Late June saw the England and Wales Cricket Board (ECB) has rolled out a new campaign based around social media activity and statistics called ‘#RiseForEngland’.
Launched in the late June build up to this summer’s Ashes test series against Australia, the ECB’s web application revolves around social media statistical comparisons by aggregating web activity and calculating fan support for either England or for Australia.
The #RiseForEngland tool – at http://www.riseforengland.com/ – enables users to personalise their support by choosing from a range of England players and adding their very own face to the team line-up – personalising the image further by adding their own name and message.
This can then be shared across all the usual social media profiles in an attempt to spread each individual’s personalised backing of their team.
Another element of the work is the ‘Fan Face Off’ initiative which charts the battle for social support by tracking which team is winning the battle for ‘tweets’, ‘likes’ and ‘shares’. The site tracks which team and players have the greatest social buzz.
Thus taking one of the oldest rivalries in sport into the digital space.
Cricket Australia, the Australian Cricketing Board, are also partners in the initiative and are simultaneously launching their own marketing and social media push on the other side of the world.
These web apps, developed by Brands2Life, form part of the wider #Rise for the Ashes campaign which is evolving and expanding through the Investec Ashes summer series.
The England campaign film – which also includes plenty of on-screen logo visibility for official England sponsors Investec, Brit Insurance and Adidas – is built around slow motion images of England’s star players set to a poetic ode to the classic test series which reads:
“History will soon be made,
Upon the board,
Their honours engraved.
Nerves on edge, muscles tighten.
Jaws are set, knuckles whiten.
A dot ball passes, atmosphere heightens.
Those left standing: gods among titans.
They’ll deliver the fight, session by session.
The nation’s pride their only obsession
For one. For all.
Old scores. New clashes.
Together we’ll Rise
For The Urn.
There is also a forward looking Australian web film strand to the initiative revolving around the idea of the 150 day countdown to the first ball of the Commonwealth Bank Ashes Series in Australia starting 21 November.
The ECB is using The Ashes, cricket’s oldest, best known and fiercely patriotic series, to increase activity across its digital channels, as it aims to offer sufficient content, utlity and entertainment to capture more fan data.
‘We’re looking at the increased profile of cricket over the next three years – with this Ashes, Sri Lanka & India next year and the Ashes in 2015 – as an opportunity to create a legacy around the sport,’ ECB managing director of global events and marketing Steve Elworthy. ‘The activity we’re doing this summer aims to boost the traffic to our digital channels, particularly to our “TwelfthMan” fan community. From a commercial point of view, it gives our sponsors a platform to to develop a better understanding of the type of content fans want moving forward.’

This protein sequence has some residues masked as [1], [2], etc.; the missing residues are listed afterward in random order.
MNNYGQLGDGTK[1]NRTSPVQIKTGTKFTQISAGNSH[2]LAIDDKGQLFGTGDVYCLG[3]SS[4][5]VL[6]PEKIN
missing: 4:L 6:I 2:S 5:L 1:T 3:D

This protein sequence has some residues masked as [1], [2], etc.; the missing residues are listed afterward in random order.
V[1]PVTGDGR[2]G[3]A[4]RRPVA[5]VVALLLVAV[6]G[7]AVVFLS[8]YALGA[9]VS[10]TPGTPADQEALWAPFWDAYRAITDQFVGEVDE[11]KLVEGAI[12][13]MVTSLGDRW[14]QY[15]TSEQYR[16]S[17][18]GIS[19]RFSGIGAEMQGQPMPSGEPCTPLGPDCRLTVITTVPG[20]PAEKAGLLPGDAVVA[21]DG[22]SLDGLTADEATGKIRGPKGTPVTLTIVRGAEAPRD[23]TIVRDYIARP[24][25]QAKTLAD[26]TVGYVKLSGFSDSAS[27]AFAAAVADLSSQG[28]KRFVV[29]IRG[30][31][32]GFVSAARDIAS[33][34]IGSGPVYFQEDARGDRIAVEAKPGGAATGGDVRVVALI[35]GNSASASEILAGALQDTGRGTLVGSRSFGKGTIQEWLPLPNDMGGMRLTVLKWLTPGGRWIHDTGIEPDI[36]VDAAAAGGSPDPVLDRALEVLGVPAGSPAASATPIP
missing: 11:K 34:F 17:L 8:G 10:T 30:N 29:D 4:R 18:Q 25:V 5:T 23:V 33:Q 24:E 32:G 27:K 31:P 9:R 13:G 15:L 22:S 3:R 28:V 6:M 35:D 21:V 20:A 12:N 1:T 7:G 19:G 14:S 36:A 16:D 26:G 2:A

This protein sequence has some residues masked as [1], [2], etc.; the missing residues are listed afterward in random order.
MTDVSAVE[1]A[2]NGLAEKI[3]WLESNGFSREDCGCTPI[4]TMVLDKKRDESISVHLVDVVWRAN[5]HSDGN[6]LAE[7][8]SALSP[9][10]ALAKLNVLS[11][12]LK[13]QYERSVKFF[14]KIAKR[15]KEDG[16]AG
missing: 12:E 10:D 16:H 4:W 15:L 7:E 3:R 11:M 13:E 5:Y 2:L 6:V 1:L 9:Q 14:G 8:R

The ECB are also adding additional channels and tactics to its commercial offering this year – including inking a deal with YouTube to stream the series across Europe and Latin America.
To further boost its objective, and to maximise the value of its sponsorship offering, this year ECB have gone down the London 2012 anti-ambush legislative route by taking legal steps to ban non-sponsors from mentioning ‘The Ashes’ this summer.
The England and Wales Cricket Board (ECB) has trademarked specific terms associated with this summer’s Investec-sponsored test series against Australia – such as “Ashes Cricket 2013” and “Old Trafford Ashes”.
ECB commercial director John Perera claims that in the past sponsors have taken it on themselves to protect their rights and that during the last Ashes series there were several examples of unauthorised merchandise, so the ECB has put in place a process for its partners to work with them.
The ECB is working with the Marylebone Cricket Club (MCC) in order to monitor unauthorised use of trademarked phrases and it has plans to do the same with other backers and cricket events.
Whether the ECB has fully taken note of the poor PR backlash and negative consumer response to much of the IOC’s and LOCOG’s London 2012 protective legislation remains to be seen.
Time will tell whether the London 2012 anti-ambush strategy was a success, more whether its overall effect merely damaged the brand it aimed to protect.
But the ECB surely should seek the right balance between consumer perception and sentiment, the encouragement of local and national interest/promotion/support for their events by organisation, bodies and companies, as well as providing official sponsors with a powerfully compelling opportunity.
Surely sensible sponsors have a strategy and activation plan compelling enough not to have to concern themselves with guerrilla work?
The new ECB campaigns, its drive to boost fan data and engagement, and its move to protect its rights and assets, all come ahead of next year’s overhaul of how ECB will sell commercial title sponsorship rights to brands.
This change is reported to see a change from allowing brands to sponsor either international or domestic competitions and series, to one that offers sponsors the chance to link with all competitions within that format.
This will see sponsorships move in line with media partners – where current deals with Sky, the BBC and Asia-focused ESPN Star (which bring in 80%+ of the ECB’s total revenue).
#Rise Web App
#Rise Online Film